I don’t want to be an asshole by comparing this protest to something like Ferguson, where people are putting their lives on the line for justice, but I do think that, in a small way, this is an example of the less powerful asking for what they need  — which are very simple, reasonable things really, mainly assurance from publishers that they will protect our privacy and don’t support stalking or doxxing of book reviewers — and having the powers-that-be are act as if they’re the ones under attack.  — Willaful, A Willful Woman

Nobody should have to fear posting a bad review of a book. The fact that for many of us that is a daily concern is a sign that big changes need to take place. We demand the changes not just because we need them but because they’ll benefit everyone. — Ceilidh, Bibliodaze

Some of those book bloggers–and some people who don’t blog but simply leave comments on other people’s blogs–will not come back. They feel the conversation is not worth the very real risk of having an author have a fit of batshit irrationality and track them down. While it saddens me to think of those voices, silenced by fear, I understand that part of having the freedom to speak is having the freedom to choose to be silent. — Azteclady, Her Hands My Hands

My path is to sit in a room full of  women who read because they love the stories and ask them who they are and what they think. My path is to take the core message of romance, that we all deserve happy endings, and live it in my daily life. I don’t want to see your academic or social qualifications. They don’t matter to me. You do. Because you are enough, as you are, without any external validation. You spent the most precious commodity any of us have, our limited time in this life, on experiencing a piece of art. I want to know how it made you feel. The rest of it, the social structures and economic engines, none of it matters to me. — Meoskop, at Love in the Margins

We’ve met some pretty amazing people both regular readers like us and some pretty fantastic industry people as well. Book Binge has opened a lot of doors to us and we’ve met some pretty big rock stars because of this blog and those are good things. Our book blogging community is going through some rough patches right now but we’ve gotten through rough patches before. Our community is filled with some strong, intelligent and amazing women and we’re so stinkin’ proud to be apart of it too. — Rowena and Holly, Book Binge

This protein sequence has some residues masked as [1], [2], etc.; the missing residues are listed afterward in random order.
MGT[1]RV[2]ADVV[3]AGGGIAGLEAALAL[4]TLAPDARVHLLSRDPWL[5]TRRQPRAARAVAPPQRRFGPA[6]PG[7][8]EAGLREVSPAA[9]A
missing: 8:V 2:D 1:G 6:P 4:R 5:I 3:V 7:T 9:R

To the people I quote here and to everyone who is speaking up for book bloggers, thank you.

My Recent Bad Luck with Books

 

rock addiction with shadow

This is Nalini Singh’s foray into contemporary romance, first in a series. I received my copy from Net Galley. I don’t know if it’s a DNF. I kind of hopped skipped and jumped. I certainly did not read it all cover to cover. Is there a DNRTM (Did Not Read The Middle) designation? Right now in romance, certain things seem very popular. Little sexual tension and lots of sex scenes, bad boy “bro gangs” (bikers, assassins, rockers, etc.), highly emotional protagonists with high conflict. I think to some extent the popularity of New Adult, which features some of these things, has bled over into contemporary romance. In fact, Rock Addiction reads like an NA to me. Everything is super dramatic and the heroine is youngish (twenty-four, just getting started with her career, still not really emotionally emancipated from her family of origin). To see if I was just confused (I’ve only read about a dozen NA books), I checked Goodreads and Amazon reviews, and my sense that this could be shelved in NA is shared by a lot of other readers.

I had a hard time with the book from the beginning. As in Fifty Shades of Grey, we just have to accept that a regular young woman, a librarian, walks into a room and does this to a gorgeous, rich, successful, world famous rock star:

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Quiz: Test Your Knowledge of Harlequin Medical Romance!

As folks following me on Twitter know, I’ve been working through Harlequin Medical romances published from Jan 2011-May 2014 for a research project. I haven’t read them all, by any means, but I’ve read many, and for all the rest I’ve read blurbs, samples, and reader reviews. A few things really surprised me. I thought I’d see if I could surprise a few of you.

(Answers below the cut)

1. Which plot NOT is a real one?

a) Hero and heroine both utilized IVF to conceive, but the sperm samples were mixed up, and they now have each other’s kids. They meet to fix the problem and fall in love. HEA.
b) The heroine and hero had a relationship in medical school, but it ended when she handcuffed him to a bed and stole his fellowship. They meet up again years later and fall in love. HEA.
c) The heroine agreed to serve as gestational surrogate for her friend, but after getting “weird vibes” from the bio-dad, she ran off with the baby. She meets a nice doc. They fall in love. HEA.